Part of this perspective also goes back to our Origin Story which says that every human being is sacred. Nations of people have something to contribute to Mother Earth that she needs for her to be healthy and flourish. Each nation has a right to be here, and more importantly, we have something necessary to contribute for the next seven generations to continuously build on. Our Origin Story talks about the four original families that the Creator made. The human family is often described as the trunk of a tree, with its branches representing different groups of people, all loved equally by the Creator. In the long run, learning about each other is a critical piece of being a good human being.

Poet and author Maya Angelou has said that you can’t really know where you’re going until you know where you have been. As we commemorate Indigenou​s History Month, how can we draw on our collective experience, and those of our ancestors, to inspire hope for the future?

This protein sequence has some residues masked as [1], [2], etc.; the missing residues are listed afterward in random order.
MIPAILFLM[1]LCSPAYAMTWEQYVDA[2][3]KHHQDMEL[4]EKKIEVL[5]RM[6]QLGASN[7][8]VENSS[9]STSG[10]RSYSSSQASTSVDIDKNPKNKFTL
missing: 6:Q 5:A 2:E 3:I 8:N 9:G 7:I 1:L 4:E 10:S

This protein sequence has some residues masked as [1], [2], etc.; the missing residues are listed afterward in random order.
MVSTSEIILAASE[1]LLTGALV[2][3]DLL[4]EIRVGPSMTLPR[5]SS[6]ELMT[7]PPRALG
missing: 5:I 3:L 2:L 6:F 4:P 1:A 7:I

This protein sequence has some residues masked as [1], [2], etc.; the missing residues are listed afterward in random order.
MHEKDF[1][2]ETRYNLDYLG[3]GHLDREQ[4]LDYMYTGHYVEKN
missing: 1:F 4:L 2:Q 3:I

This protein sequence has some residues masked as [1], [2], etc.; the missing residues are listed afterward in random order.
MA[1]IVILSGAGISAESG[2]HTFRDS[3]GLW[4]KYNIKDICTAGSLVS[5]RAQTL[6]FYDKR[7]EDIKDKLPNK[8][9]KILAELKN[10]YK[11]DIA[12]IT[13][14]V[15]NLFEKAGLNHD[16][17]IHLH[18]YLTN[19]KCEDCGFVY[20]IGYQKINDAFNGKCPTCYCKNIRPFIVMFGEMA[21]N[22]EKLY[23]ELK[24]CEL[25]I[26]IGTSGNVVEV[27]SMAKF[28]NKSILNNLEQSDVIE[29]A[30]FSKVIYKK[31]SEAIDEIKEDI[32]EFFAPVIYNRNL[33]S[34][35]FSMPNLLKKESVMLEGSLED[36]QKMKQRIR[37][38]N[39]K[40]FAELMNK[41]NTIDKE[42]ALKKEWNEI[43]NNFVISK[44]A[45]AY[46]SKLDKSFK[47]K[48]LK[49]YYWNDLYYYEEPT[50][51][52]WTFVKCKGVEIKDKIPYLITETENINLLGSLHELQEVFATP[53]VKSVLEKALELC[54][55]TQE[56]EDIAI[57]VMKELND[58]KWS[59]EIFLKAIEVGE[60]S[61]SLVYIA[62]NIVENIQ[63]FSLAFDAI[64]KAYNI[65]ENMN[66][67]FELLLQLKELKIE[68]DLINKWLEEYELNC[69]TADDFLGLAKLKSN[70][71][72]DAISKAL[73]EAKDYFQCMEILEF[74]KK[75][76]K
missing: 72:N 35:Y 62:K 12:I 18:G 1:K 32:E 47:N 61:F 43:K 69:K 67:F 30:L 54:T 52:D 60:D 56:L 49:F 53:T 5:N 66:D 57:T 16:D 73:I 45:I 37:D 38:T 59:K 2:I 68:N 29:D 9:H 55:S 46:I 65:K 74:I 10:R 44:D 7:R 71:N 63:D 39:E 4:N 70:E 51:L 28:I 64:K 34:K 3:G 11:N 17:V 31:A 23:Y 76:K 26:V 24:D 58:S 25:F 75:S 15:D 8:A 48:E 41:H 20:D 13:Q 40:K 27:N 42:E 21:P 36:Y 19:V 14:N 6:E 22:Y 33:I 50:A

I think we have to own the past. That’s where truth and reconciliation come in, but we can’t sit there. We need to envision a future for a new model of excellent health care for our people that’s culturally, and especially, linguistically grounded. I’d also like to think that we’ve evolved as a human family, that we’re strong enough to face the truth of what has happened in the past with colonialism and confront the continued colonialism of today.

I want to have hope for the future through young people. In my life, I’ve dedicated my prayers, both in ceremonies and daily personal prayers, to advocate for young people to have a really beautiful life, to fall in love with and defend creation, and understand what it is to care for one another as sacred beings. When I think about hope for the future, I’ll say that in every human being that I meet and interact with in my life, I see the beauty of their spirits. Never mind the challenges they’ve gone through, the hurts they’ve tolerated or the pain that continues to plague them. There’s a beauty in their spirits and the gifts they carry that need to manifest in the world.